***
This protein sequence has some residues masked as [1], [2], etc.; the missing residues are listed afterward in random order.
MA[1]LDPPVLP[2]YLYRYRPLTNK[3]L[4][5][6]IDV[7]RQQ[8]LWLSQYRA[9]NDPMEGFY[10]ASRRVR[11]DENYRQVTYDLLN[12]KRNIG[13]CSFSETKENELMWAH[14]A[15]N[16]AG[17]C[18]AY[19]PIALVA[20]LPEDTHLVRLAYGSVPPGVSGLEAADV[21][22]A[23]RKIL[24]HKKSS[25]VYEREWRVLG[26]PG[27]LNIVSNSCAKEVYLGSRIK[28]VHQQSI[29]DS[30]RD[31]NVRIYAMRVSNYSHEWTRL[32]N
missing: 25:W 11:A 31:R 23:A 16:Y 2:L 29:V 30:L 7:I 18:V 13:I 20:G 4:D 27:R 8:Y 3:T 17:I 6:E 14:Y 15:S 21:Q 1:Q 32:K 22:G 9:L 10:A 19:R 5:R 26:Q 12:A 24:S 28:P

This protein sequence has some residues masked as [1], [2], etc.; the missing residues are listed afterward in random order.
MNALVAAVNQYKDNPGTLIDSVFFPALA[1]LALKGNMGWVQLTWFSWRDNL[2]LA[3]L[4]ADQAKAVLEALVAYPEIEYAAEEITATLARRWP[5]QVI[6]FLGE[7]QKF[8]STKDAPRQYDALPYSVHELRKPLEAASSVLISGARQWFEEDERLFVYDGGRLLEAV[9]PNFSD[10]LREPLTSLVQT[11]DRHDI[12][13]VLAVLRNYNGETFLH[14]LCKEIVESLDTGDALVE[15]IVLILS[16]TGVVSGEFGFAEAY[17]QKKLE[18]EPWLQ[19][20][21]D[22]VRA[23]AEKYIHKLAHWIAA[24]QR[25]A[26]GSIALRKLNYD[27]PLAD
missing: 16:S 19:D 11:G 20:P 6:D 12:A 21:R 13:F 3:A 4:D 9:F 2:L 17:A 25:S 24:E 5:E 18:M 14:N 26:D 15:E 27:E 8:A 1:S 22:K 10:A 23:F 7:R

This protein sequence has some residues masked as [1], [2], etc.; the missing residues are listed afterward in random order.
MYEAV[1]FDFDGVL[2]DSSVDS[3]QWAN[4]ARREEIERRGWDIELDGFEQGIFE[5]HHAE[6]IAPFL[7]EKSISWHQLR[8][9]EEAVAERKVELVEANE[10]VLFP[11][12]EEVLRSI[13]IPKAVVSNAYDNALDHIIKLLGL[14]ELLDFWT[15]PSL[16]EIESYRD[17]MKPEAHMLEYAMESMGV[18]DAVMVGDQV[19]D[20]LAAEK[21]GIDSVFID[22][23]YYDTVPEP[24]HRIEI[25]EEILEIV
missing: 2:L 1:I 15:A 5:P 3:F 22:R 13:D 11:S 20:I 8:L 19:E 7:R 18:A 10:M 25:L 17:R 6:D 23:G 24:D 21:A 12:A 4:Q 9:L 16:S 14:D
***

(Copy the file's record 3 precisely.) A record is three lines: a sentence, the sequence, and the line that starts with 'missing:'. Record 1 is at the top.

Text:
This protein sequence has some residues masked as [1], [2], etc.; the missing residues are listed afterward in random order.
MYEAV[1]FDFDGVL[2]DSSVDS[3]QWAN[4]ARREEIERRGWDIELDGFEQGIFE[5]HHAE[6]IAPFL[7]EKSISWHQLR[8][9]EEAVAERKVELVEANE[10]VLFP[11][12]EEVLRSI[13]IPKAVVSNAYDNALDHIIKLLGL[14]ELLDFWT[15]PSL[16]EIESYRD[17]MKPEAHMLEYAMESMGV[18]DAVMVGDQV[19]D[20]LAAEK[21]GIDSVFID[22][23]YYDTVPEP[24]HRIEI[25]EEILEIV
missing: 2:L 1:I 15:A 5:P 3:F 22:R 13:D 11:S 20:I 8:L 19:E 7:R 18:A 10:M 25:L 17:R 6:D 23:G 24:D 21:A 12:A 4:Q 9:L 16:S 14:D